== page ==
I read with interest that Apple are having to recall some Macbook Air’s due to them having hard disk problems. I use a Macbook Air myself and it’s a wonderful piece of equipment. Infact since having it for about 18 months it’s never ever gone wrong.

Anyway, it seems that a particular batch of Macbook Airs have left Apple containing a hard drive with a buggy firmware revision. For those of you who don’t know what firmware is, think of it as the code that runs the hard drive. Unfortunately that code contains some errors that causes the hard drive to fail and the data on the drive to be lost.

This is important for several reasons. Firstly is the perennial problem of data backup – some people do, some don’t, some do but only a bit. But the fact is that if you’ve got one of these Macbook Airs with a faulty drive you need to back your back up ASAP. The second point of interest is the hard drive itself. Macbook Air computers run the new SSD type of hard drive. These drives don’t have any moving parts and rely on storing your data to memory chips. The old hard disks that are still very much alive and well and in use in probably about 99% of all computers in the field are mechanical devices – they store data to a magnetically coated rotating disk. Read/write heads move across this disk to read and write the information. These drives offer much larger storage capacities than the newer SSD devices but of course you can get away dropping an SSD without running the risk of catastrophic data loss due to drive failure – not that I would advise you dropping an SSD to test it yourself of course.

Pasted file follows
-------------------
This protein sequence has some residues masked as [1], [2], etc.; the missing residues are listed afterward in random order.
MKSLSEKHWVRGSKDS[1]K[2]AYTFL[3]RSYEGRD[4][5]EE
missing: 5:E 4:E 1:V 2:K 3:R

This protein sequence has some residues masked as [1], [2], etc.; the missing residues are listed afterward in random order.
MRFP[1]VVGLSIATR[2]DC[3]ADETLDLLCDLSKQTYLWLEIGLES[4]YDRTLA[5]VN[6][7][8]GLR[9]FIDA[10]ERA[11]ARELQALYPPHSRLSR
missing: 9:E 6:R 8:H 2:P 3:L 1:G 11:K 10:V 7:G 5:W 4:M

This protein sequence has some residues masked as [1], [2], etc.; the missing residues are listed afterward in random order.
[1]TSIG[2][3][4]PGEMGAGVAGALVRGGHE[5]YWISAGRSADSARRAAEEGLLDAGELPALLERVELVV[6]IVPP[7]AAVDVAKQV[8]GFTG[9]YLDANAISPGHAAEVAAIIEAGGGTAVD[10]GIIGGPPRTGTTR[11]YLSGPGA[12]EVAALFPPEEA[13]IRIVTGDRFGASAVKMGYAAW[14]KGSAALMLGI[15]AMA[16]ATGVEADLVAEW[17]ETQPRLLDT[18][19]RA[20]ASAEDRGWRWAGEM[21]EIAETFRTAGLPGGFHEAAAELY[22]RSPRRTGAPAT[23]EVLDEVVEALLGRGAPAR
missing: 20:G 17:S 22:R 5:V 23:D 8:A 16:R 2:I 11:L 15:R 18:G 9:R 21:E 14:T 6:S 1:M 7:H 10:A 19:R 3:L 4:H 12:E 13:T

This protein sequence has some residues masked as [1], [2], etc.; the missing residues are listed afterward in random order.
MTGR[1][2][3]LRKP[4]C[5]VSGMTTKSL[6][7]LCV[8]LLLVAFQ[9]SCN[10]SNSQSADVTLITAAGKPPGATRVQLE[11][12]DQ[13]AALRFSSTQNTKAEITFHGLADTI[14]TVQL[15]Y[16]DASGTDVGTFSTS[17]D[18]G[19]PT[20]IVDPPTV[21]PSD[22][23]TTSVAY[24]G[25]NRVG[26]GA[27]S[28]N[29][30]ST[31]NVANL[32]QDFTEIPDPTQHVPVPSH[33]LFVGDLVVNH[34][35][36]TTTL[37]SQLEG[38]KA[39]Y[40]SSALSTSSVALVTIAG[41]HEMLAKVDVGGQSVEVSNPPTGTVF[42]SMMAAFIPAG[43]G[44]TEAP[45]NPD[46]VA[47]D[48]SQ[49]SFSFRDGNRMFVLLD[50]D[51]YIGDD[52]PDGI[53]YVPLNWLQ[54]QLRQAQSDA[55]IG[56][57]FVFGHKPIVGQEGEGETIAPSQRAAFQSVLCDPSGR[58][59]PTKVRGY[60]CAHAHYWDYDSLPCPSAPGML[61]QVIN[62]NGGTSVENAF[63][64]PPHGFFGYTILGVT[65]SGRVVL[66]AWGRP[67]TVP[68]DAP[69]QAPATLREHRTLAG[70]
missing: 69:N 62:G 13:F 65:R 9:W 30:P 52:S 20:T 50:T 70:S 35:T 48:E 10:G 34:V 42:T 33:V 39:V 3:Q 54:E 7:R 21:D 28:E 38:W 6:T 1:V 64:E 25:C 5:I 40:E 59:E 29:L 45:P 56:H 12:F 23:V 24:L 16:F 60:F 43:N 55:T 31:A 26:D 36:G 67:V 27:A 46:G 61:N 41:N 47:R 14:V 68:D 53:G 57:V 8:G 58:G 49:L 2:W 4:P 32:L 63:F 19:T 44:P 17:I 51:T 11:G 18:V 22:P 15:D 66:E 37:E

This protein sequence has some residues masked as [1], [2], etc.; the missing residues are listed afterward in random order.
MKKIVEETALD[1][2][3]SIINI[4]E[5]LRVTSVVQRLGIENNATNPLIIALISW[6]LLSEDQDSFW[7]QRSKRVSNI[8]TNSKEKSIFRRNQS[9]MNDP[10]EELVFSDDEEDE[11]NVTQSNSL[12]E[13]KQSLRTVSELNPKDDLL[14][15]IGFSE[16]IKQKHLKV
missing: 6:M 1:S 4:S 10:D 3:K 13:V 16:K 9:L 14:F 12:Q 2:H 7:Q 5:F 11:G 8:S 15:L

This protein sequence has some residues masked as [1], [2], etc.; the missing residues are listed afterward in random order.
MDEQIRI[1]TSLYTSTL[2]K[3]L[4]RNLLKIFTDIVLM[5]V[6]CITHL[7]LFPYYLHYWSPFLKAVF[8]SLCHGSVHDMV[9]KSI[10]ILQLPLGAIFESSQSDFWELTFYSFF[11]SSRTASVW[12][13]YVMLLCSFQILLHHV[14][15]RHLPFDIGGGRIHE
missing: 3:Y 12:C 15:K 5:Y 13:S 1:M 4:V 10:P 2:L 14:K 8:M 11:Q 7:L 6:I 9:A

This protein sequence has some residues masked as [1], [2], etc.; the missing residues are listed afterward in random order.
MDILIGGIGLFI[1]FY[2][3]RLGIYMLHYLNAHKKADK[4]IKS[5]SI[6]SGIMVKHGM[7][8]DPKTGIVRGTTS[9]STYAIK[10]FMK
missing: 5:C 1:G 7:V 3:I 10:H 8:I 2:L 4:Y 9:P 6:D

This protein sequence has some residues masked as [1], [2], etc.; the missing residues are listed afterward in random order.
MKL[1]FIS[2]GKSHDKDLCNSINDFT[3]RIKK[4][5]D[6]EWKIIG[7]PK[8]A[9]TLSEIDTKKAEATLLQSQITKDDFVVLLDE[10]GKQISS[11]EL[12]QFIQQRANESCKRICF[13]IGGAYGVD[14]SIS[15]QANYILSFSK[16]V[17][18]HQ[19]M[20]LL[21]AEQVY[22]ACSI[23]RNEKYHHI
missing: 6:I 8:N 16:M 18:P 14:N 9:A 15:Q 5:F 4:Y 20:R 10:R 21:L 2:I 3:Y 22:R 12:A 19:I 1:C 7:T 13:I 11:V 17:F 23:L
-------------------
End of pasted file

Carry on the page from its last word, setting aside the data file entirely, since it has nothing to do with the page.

Another core issue (see what I did there? Core… Apple.. get it?) is that hard drives still go wrong. Old HDD technology is now about 50 years old, new SSD disks have been around in the mainstream for 5 or so years, but both go wrong.

If you own an Macbook Air you can download and run a test on your system to see if your Air is one of the unlucky ones. If it is you’ll need to take it into an Applestore where they’ll sort the SSD disk problem out for you.

Data Clinic’s SSD data recovery page is here – literally bursting with lots of fantastic information about SSD hard drive failure and recovery.